Interpretive exhibits were developed by Haley Sharpe Design from Leicester, England, and the archaeological staff. Bly Straube, APVA senior curator, selected artifacts from the collection that best articulate the way of life at Jamestown and "provide a richer, fairer, more intimate understanding of the beginnings of our nation." She added that visitors will discover not only what archaeologists have learned, but how they know what they know through the process of analyzing finds in relationship to where they were found and what was found with them.
William Kelso, director of archaeology, said evidence of the earliest known surgery in English America, attempts at industry and metallurgy, building and rebuilding of the fort, sophisticated architecture, trade with the Indians, adaptation to the environment in the midst of the worst drought in 770 years, and other discoveries revealed through the exhibits dispel the lingering view traditionally held by some historians that the Jamestown settlers were lazy, ill-prepared and incompetent. Exhibits also provide evidence of friendly as well as hostile interactions with the Indians.
Compelling forensic research on the remains believed to be those of Capt. Bartholomew Gosnold, a founding father of Jamestown, and "JR", a young gentleman who died of a musket ball wound to his knee, is showcased along with facial reconstructions of three early colonists. A preliminary analysis of over 70 other burials from the mid-1600s that were excavated from an unmarked graveyard discovered beneath the Statehouse provides insight into the population, life expectancy, how they lived and died, and how they buried their dead. Kostelny said these skeletal remains will be reinterred in the Archaearium's memorial courtyard during 2007.
A three-dimensional representation of a 1620s well shows almost a full suit of armor and dozens of objects suspended within it just as they were discovered by archaeologists. A partial reconstruction of a mud and stud building represents the early architecture of the fort, and 17th-century wine bottles including one stamped with the seal of Governor Francis Nicholson, are displayed as they were found in a cellar from the late 1600s when Jamestown was still the capital of Virginia.
Built over the remains of the last Statehouse in Jamestown (1660-1698), the Archaearium also allows visitors to see portions of the excavated ruins of the Statehouse through sections of glass flooring and preserves the foundations. An outline of the building's foundations is represented throughout the facility in the carpeting.
For APVA Preservation Virginia, the Archaearium continues a tradition of preserving the cultural and natural environment of Jamestown Island that began over a hundred years ago when they acquired 22.5 acres in 1893. The National Park Service purchased the rest of the 1,500 acre island in 1932. Today, the island is jointly preserved and interpreted by the two organizations.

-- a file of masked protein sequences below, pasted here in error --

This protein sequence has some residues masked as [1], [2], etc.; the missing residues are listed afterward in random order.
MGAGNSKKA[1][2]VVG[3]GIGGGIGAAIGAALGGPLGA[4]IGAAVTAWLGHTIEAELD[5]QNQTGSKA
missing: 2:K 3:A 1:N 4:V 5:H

According to Kostelny, the Archaearium, designed by Carlton Abbott and Partners and built by Daniel & Company, promises to become the model for the preservation and interpretation of archaeological sites in the future and for environmentally sensitive green building elements and technology
The one-story building rests on a series of pilings carefully sited to avoid disturbing seventeenth century-archaeological features or artifacts, and is designed to withstand high winds and possible rises in water levels in this hurricane susceptible region. The exterior of the building is clad in copper sheathing enhancing its energy efficiency and acknowledging the importance of copper in trade between the Virginia Indians and early settlers. Large glass panels front the building and connect the interior exhibits to the landscape on which the archaeological features and artifacts were unearthed.
If you go...
Visitors can also share the moment of discovery with archaeologists and witness archaeology-in-action at the 1607 James Fort excavation, tour the original 17th-century church tower and reconstructed 17th-century Jamestown Memorial Church, take a walking tour with a park ranger through the original settlement along the scenic James River and watch costumed glassblowers at the Glasshouse. Driving tours explore the lush natural setting where visitors regularly see bald eagles, heron, osprey, deer and other wildlife. Admission to the site is $8.00 for adults; youth under age 17 are admitted free. Admission is valid for seven days. Historic Jamestowne is located at the western terminus of the Colonial Parkway. The entrance gate is open daily until 4:30 p.m. Extended summer hours are offered through May 27 – August 13 with the gate open until 5:30 p.m. For additional information, call 757-229-1733 or 757-898-2410, or visit the Internet at www.historicjamestowne.org.
Note: The Jamestown Settlement museum located about a mile away, administered by the Commonwealth of Virginia's Jamestown-Yorktown Foundation, offers a film, museum exhibits, and outdoor re-creations of a colonial fort, a Powhatan Indian village, and three ships like those that brought the settlers to Jamestown.